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Pontcysyllte Aqueduct was the subject of Catherine Bottoms' winning essay in the NCE/Engineering Timelines Telford 250 writing challenge, held January/February 2007 .... Here are her winning words ......
Pontcysyllte Aqueduct, literally translated as “the bridge that connects the river”, could not be less understated if it tried. At 38m high, 305m long, nearly 3.7m wide and over 1.5m deep, Thomas Telford’s navigable aqueduct is a magnificent piece of Georgian engineering.
Unlike Telford’s contemporary James Brindley, whose earlier canals usually followed the contours of the land, Telford took a far riskier and direct approach by taking to the skies.
The aqueduct forms part of the Llangollen Canal, sailing over the River Dee across the Vale of Llangollen in north Wales. The Grade I listed structure was originally designed to link Wrexham’s ironworks and collieries with Chester and Shrewsbury, although it ended up providing water to north west England. Today the aqueduct is still in use as a major tourist attraction navigated by over 1,000 narrow boats a year.
Construction began in 1795 following convoluted exchanges with the Ellesmere Managing Committee and William Jessop, an eminent canal engineer who worked with Telford throughout the project. The primary construction materials were cast iron and stone, with the aqueduct’s cast iron plated trough supported on 18 stone piers. The piers taper from 6.4m wide at their base to 5.1m wide at their top, creating the delicate form of the aqueduct.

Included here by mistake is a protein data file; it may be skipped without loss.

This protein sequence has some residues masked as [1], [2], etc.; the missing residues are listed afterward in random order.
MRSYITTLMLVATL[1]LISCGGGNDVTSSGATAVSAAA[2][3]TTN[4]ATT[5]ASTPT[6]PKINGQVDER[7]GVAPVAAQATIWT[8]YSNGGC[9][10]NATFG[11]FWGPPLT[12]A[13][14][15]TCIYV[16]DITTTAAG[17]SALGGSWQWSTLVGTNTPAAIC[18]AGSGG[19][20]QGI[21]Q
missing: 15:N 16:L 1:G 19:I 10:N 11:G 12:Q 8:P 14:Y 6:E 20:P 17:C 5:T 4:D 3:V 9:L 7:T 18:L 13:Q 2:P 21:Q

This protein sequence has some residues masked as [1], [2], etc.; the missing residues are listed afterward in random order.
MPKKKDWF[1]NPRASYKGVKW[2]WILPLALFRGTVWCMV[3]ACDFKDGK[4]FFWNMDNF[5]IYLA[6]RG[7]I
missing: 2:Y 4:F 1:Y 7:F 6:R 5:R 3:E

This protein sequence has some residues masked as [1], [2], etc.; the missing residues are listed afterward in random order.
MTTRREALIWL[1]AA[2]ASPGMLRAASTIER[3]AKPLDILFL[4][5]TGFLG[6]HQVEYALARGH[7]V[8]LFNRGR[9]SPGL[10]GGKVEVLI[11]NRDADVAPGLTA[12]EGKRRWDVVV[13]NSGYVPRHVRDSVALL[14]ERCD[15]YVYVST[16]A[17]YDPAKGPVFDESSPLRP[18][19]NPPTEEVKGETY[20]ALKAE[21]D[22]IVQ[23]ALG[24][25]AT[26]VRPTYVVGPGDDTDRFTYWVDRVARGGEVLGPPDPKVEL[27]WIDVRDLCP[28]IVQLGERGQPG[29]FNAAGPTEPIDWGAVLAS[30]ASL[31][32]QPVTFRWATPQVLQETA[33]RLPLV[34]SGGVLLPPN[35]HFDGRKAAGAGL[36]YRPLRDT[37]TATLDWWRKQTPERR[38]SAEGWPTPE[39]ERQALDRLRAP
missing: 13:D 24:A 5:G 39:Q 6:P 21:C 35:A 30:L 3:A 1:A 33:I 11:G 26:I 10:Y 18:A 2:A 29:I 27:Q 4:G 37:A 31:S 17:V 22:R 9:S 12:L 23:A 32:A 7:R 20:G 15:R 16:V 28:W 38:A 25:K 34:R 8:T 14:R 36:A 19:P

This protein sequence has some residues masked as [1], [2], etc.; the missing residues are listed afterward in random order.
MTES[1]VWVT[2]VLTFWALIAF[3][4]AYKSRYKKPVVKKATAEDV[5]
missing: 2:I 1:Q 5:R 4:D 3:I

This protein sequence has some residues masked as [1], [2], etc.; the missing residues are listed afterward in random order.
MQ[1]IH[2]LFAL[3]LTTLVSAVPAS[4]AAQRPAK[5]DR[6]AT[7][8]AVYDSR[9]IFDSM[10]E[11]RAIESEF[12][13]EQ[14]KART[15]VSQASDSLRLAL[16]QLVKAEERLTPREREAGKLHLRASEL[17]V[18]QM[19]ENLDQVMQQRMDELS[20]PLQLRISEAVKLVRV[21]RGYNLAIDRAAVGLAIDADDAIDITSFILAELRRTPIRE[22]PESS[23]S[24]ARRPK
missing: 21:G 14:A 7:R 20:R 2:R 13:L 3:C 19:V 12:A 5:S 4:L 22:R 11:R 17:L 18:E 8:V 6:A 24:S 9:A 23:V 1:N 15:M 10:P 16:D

Telford’s planning and care with work on the project resulted in just one death during the 10 year construction period — a major feat given the enormity of the task. The aqueduct was opened in 1805 with Royal salute from the Royal Artillery Company as the first six narrow boats successfully crossed the valley. But that did not end Telford’s interest. For 30 years following its construction, he biannually visited and examined the aqueduct to ensure its structural integrity remained.
Unlike the earlier canal engineer John Rennie, who was university trained, Telford’s beginnings as the son of a shepherd and stonemason apprentice makes his achievement even more remarkable.
Amongst his peers Telford’s genius was also recognised as he was made the first president of the Institution of the Civil Engineers (ICE) in 1820, a post he held until his death in 1834. A portrait of Thomas Telford by Samuel Lane, commissioned by the Institution has a single structure in its background – the Pontcysyllte Aqueduct.
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Supervising engineer: Mathew Davidson
Resident engineer: Thomas Denson
Masonry (26th May 1794 to 3rd February 1800): John Varley
Masonry (from 9th September 1795): John Wilson and John Simpson
Ironwork: William Hazledine
RCAHMW construction visualisation : vimeo.com/2267361
Research: ECPK
"Pontcysyllte Aqueduct & Canal Nomination as a World Heritage Site: Management Plan 2007-2012", World Heritage Site Steering Group, Economic Development Department, Wrexham County Borough Council, September 2005
"Pontcysyllte Aqueduct" by G.S. Maidment, University of Bath, c.2007, available online at http://people.bath.ac.uk
reference sources   CEH W&WCEH WalesBDCE1

Pontcysyllte Aqueduct